Hidden for decades, one of the world's greatest collections of ancient Roman statues and sculptures is reputedly so dazzling that a prominent archaeologist once disguised himself as a garbage man to grab a sneak glimpse.
Now a selection of the priceless works held by the Torlonia family, one of Rome's oldest dynasties, is finally to go on public view following an agreement this week between the Italian ministry of culture and the family foundation.
Under the deal, between 60 and 90 of the works in a collection which counts 620 pieces will be displayed in Rome in the second half of 2017.
An overseas tour is to follow before they are finally housed in a permanent centre in Rome.
Having amassed a fortune from banking in the 18th Century, the Torlonia family went on to become important collectors of antiquities and objets d'art, often accepting individual pieces as security against loans.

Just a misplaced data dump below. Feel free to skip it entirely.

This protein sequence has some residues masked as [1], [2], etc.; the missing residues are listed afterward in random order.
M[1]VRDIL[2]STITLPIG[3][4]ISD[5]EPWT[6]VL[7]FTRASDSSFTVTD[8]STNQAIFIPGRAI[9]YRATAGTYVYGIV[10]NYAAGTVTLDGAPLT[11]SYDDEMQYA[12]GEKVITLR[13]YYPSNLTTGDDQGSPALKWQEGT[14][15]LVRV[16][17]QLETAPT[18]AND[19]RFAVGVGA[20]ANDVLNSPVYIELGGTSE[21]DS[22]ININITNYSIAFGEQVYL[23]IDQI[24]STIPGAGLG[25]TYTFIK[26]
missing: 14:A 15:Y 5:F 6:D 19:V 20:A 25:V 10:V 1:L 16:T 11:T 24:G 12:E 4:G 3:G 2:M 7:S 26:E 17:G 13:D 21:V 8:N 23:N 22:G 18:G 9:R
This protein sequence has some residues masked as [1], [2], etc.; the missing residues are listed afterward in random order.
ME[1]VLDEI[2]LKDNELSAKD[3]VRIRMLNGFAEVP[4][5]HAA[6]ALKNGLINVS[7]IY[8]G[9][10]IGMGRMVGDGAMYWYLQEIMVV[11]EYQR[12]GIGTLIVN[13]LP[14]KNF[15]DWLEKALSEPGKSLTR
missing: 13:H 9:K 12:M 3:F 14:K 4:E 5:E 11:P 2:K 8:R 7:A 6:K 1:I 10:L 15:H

The bulk of the collection has spent decades in the basement of a family palace in the Trastevere neighbourhood of central Rome after Prince Alessandro Torlonia decided to convert the building into a 90-flat condominium.
Legend has it that curiosity over the treasures that lay below the block promoted renowned archaeologist Rannuccio Bianchi Bandinelli to disguise himself as a refuse collector in order to get in and check them out.
The Italian state has made repeated requests for the marble works to be handed over to public ownership, so far in vain.